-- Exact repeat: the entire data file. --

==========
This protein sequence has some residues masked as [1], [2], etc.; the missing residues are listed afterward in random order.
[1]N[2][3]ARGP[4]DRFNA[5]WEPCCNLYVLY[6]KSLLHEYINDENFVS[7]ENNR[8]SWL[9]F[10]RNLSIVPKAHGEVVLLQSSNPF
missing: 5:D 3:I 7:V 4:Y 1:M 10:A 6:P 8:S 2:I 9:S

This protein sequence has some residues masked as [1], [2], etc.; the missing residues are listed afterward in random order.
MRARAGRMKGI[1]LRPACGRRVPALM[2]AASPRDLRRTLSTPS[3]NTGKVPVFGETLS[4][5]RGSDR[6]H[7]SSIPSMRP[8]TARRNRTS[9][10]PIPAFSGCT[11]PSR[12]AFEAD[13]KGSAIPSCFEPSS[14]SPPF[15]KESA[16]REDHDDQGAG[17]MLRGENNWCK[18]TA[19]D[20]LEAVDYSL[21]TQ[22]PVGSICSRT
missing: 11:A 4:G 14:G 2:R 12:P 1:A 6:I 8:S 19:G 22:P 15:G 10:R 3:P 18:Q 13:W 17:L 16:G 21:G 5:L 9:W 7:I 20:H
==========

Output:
This protein sequence has some residues masked as [1], [2], etc.; the missing residues are listed afterward in random order.
[1]N[2][3]ARGP[4]DRFNA[5]WEPCCNLYVLY[6]KSLLHEYINDENFVS[7]ENNR[8]SWL[9]F[10]RNLSIVPKAHGEVVLLQSSNPF
missing: 5:D 3:I 7:V 4:Y 1:M 10:A 6:P 8:S 2:I 9:S

This protein sequence has some residues masked as [1], [2], etc.; the missing residues are listed afterward in random order.
MRARAGRMKGI[1]LRPACGRRVPALM[2]AASPRDLRRTLSTPS[3]NTGKVPVFGETLS[4][5]RGSDR[6]H[7]SSIPSMRP[8]TARRNRTS[9][10]PIPAFSGCT[11]PSR[12]AFEAD[13]KGSAIPSCFEPSS[14]SPPF[15]KESA[16]REDHDDQGAG[17]MLRGENNWCK[18]TA[19]D[20]LEAVDYSL[21]TQ[22]PVGSICSRT
missing: 11:A 4:G 14:G 2:R 12:P 1:A 6:I 8:S 19:G 22:P 15:G 10:R 3:P 18:Q 13:W 17:L 16:G 21:G 5:L 9:W 7:I 20:H